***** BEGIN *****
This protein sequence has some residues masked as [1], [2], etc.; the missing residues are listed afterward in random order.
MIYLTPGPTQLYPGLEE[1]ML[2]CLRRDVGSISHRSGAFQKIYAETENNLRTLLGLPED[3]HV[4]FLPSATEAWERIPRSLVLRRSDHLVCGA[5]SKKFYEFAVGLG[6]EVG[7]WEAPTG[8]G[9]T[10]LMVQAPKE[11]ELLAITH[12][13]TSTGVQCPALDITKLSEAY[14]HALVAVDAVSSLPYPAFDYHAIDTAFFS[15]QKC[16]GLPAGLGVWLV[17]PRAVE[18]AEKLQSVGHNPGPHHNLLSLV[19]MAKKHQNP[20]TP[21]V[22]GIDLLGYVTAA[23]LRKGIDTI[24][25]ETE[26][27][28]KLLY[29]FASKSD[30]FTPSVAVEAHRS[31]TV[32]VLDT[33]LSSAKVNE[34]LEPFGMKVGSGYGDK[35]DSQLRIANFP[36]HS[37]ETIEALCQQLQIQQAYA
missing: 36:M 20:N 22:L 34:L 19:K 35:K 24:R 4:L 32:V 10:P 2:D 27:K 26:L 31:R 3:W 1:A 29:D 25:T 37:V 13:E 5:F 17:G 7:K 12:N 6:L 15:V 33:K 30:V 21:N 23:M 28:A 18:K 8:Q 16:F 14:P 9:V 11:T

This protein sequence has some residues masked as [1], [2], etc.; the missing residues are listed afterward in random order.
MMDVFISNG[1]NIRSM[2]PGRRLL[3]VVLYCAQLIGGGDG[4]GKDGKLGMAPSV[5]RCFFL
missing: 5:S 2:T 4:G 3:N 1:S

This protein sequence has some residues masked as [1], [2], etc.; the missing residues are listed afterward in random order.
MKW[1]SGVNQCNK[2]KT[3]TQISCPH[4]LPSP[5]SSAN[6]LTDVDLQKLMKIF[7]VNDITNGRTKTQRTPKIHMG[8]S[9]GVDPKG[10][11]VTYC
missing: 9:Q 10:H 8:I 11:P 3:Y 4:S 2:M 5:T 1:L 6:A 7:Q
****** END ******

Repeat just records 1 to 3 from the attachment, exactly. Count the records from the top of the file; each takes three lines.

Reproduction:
This protein sequence has some residues masked as [1], [2], etc.; the missing residues are listed afterward in random order.
MIYLTPGPTQLYPGLEE[1]ML[2]CLRRDVGSISHRSGAFQKIYAETENNLRTLLGLPED[3]HV[4]FLPSATEAWERIPRSLVLRRSDHLVCGA[5]SKKFYEFAVGLG[6]EVG[7]WEAPTG[8]G[9]T[10]LMVQAPKE[11]ELLAITH[12][13]TSTGVQCPALDITKLSEAY[14]HALVAVDAVSSLPYPAFDYHAIDTAFFS[15]QKC[16]GLPAGLGVWLV[17]PRAVE[18]AEKLQSVGHNPGPHHNLLSLV[19]MAKKHQNP[20]TP[21]V[22]GIDLLGYVTAA[23]LRKGIDTI[24][25]ETE[26][27][28]KLLY[29]FASKSD[30]FTPSVAVEAHRS[31]TV[32]VLDT[33]LSSAKVNE[34]LEPFGMKVGSGYGDK[35]DSQLRIANFP[36]HS[37]ETIEALCQQLQIQQAYA
missing: 36:M 20:N 22:L 34:L 19:K 35:K 24:R 4:L 32:V 10:P 2:D 27:K 26:L 31:R 3:W 1:A 29:D 25:T 37:V 13:E 5:F 17:G 7:K 12:N 6:L 15:V 33:K 30:V 21:N 23:M 28:A 18:K 8:Q 16:F 14:P 9:V 11:T

This protein sequence has some residues masked as [1], [2], etc.; the missing residues are listed afterward in random order.
MMDVFISNG[1]NIRSM[2]PGRRLL[3]VVLYCAQLIGGGDG[4]GKDGKLGMAPSV[5]RCFFL
missing: 5:S 2:T 4:G 3:N 1:S

This protein sequence has some residues masked as [1], [2], etc.; the missing residues are listed afterward in random order.
MKW[1]SGVNQCNK[2]KT[3]TQISCPH[4]LPSP[5]SSAN[6]LTDVDLQKLMKIF[7]VNDITNGRTKTQRTPKIHMG[8]S[9]GVDPKG[10][11]VTYC
missing: 9:Q 10:H 8:I 11:P 3:Y 4:S 2:M 5:T 1:L 6:A 7:Q